Journal of American College Health, 53(6), 263-274.
What does JACH stand for?
JACH stands for Journal of American College Health (bi-monthly; Taylor & Francis)
This definition appears somewhat frequently and is found in the following Acronym Finder categories:
- Organizations, NGOs, schools, universities, etc.
See other definitions of JACH
We have 1 other meaning of JACH in our Acronym Attic
- Japanese and Caucasian Facial Expression of Emotion (study)
- Japan Association for Chief Financial Officers
- Japanese Association for Crystal Growth (Japan)
- Jersey Atari Computer Group (New Jersey; est. 1981)
- Joint Aeronautical Commanders Group
- Joint Asian Crime Group (Australian Federal Police)
- Josserand Ace Consulting (web consulting firm; est. 1998; Estacada, OR)
- Jane Brigman, Anne Nims, Caroline Ellison and Helen Robinson (piano group)
- Joint Astronomy Centre Hilo (Hawaii)
- Joliet Area Community Hospice (Joliet, IL)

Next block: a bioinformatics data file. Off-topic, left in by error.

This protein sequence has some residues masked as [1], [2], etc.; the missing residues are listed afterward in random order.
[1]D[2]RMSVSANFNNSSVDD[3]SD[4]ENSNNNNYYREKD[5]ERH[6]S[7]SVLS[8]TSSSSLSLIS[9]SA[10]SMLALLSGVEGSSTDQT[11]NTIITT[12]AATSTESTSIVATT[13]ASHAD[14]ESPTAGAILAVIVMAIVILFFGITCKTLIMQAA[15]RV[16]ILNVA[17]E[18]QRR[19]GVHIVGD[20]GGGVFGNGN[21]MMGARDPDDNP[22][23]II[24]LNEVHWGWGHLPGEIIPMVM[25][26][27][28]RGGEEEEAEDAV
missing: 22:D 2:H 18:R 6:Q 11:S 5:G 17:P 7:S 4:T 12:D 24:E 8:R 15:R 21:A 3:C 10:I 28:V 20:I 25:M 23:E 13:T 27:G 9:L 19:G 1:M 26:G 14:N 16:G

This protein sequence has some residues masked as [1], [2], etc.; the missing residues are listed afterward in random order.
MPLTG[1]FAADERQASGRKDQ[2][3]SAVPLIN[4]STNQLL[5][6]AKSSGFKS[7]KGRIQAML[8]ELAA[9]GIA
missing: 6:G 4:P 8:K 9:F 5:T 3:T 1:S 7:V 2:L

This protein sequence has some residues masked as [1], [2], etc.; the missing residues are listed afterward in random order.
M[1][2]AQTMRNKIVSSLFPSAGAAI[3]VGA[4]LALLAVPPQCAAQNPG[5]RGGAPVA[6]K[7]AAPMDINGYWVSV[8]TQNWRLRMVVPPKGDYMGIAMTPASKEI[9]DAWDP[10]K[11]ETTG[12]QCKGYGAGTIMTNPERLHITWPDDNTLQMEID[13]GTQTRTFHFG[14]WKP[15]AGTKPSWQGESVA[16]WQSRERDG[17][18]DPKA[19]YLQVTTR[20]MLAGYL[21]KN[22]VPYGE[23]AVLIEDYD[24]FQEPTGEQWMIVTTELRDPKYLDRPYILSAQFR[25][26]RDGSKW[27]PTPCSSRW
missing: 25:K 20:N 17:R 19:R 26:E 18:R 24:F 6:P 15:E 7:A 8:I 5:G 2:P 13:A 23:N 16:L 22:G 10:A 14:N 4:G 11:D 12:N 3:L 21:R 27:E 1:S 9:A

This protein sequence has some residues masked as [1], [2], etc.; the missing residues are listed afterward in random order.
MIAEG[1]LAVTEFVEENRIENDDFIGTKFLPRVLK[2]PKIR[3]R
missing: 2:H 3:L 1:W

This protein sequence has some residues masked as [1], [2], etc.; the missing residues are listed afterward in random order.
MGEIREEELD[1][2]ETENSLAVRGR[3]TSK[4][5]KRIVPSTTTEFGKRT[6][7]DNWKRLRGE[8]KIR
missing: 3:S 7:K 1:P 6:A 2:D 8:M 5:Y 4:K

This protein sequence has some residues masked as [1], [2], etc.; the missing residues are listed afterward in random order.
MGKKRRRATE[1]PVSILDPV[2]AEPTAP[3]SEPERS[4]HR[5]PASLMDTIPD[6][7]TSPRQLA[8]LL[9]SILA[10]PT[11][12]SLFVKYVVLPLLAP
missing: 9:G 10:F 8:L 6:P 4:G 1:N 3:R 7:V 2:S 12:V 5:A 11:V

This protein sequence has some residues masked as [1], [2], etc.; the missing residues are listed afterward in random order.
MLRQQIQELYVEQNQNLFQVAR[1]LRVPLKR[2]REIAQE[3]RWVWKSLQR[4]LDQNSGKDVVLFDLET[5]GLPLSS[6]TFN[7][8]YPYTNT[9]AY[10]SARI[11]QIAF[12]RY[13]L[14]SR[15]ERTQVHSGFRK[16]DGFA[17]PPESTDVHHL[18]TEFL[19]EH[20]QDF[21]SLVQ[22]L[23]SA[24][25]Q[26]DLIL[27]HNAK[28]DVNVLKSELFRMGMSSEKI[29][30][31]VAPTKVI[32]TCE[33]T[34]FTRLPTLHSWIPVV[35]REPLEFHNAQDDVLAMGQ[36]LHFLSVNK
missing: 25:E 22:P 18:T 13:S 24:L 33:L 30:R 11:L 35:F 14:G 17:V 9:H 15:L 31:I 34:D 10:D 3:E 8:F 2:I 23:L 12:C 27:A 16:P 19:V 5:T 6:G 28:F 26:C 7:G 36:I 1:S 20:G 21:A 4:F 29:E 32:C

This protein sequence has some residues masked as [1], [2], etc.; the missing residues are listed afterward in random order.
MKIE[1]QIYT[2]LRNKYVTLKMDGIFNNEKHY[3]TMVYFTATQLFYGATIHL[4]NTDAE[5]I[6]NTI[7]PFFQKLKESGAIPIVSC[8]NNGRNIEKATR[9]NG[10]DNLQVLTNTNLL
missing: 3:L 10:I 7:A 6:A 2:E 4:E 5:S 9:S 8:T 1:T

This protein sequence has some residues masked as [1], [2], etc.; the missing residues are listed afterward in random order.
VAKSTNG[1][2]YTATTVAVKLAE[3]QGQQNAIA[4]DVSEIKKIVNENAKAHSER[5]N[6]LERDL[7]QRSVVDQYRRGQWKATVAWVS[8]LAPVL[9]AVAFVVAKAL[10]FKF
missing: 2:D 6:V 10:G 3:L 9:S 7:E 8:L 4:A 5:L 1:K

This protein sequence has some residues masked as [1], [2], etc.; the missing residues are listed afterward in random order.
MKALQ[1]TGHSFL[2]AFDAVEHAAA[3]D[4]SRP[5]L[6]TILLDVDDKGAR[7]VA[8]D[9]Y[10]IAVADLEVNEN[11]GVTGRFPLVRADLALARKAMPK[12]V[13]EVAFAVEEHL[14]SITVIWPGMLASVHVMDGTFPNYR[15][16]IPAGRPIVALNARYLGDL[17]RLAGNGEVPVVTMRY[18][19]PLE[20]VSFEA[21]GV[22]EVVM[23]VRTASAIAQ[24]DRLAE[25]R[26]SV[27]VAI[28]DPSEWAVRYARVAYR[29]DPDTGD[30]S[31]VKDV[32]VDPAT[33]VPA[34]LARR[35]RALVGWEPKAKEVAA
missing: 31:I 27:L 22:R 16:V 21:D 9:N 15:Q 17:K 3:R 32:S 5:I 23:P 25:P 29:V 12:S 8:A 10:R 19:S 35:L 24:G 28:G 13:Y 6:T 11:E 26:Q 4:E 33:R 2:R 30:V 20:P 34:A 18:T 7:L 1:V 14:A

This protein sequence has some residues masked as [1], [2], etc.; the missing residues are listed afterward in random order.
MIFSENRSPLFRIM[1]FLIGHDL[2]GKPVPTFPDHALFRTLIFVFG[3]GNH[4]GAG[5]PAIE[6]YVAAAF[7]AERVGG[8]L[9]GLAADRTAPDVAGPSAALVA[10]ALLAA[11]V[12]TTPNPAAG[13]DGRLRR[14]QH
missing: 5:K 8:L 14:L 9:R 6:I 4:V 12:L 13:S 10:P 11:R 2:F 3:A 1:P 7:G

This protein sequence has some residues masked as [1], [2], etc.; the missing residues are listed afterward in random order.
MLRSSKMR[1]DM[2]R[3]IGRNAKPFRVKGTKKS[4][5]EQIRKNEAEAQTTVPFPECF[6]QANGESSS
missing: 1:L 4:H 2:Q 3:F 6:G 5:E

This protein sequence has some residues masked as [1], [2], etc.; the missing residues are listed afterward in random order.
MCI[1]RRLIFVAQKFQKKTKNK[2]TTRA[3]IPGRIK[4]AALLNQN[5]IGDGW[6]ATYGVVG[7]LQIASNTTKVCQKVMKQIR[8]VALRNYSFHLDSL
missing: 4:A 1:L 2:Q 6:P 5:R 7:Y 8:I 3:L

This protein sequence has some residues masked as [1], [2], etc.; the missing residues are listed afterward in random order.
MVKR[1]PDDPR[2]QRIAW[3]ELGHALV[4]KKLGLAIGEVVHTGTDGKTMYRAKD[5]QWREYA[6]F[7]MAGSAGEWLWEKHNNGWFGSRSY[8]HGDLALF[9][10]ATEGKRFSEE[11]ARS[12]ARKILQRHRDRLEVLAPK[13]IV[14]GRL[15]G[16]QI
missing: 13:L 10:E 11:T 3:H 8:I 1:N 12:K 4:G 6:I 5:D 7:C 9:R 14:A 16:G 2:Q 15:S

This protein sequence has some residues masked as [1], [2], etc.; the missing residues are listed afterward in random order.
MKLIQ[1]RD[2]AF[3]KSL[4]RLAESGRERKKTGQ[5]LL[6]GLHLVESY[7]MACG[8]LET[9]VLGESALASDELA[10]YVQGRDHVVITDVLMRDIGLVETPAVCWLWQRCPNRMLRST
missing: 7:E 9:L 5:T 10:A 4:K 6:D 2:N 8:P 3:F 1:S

- Joint Commission on Accreditation of Healthcare Organizations
- Japanese Association of Cancer Immunology (Japan)
- Japanese Association of Commerce and Industry (Pakistan)
- Jefferies Active Convertible Index
- Joint and Combined Integration Directorate (US Army; Fort Sill, OK)
- Journal of Advanced Computational Intelligence (Fuji Press)
- Journal of Allergy and Clinical Immunology
- Junior Achievement of Central Indiana (Indianapolis, IN)
- Japan Construction Information Center
- Jindal Arts Creative Interaction Centre (National Centre for the Performing Arts; Mumbai, India)
Samples in periodicals archive:
Journal of American College Health, 56(3), 247-254.
From bringing diversity to higher education to paving the way to campus rights for students with disabilities, the impact of college health on modern society as been great, according to a special historical section of the Journal of American College Health.
Journal of American College Health, 48(3), 111-118.
A survey of 747 college administrators published in the Journal of American College Health in 2004 found that 81% of administrators at four-year colleges said students' alcohol use was a major problem on their campus.
The findings, published in the Journal of American College Health, are consistent with recent surveys that highlighted binge drinking in the two countries.
Kolbe, "Results from the 1995 National College Health Risk Behavior Survey," Journal of American College Health 46:2 (September 1997):59-60.
Journal of American College Health Association 41, 3-10.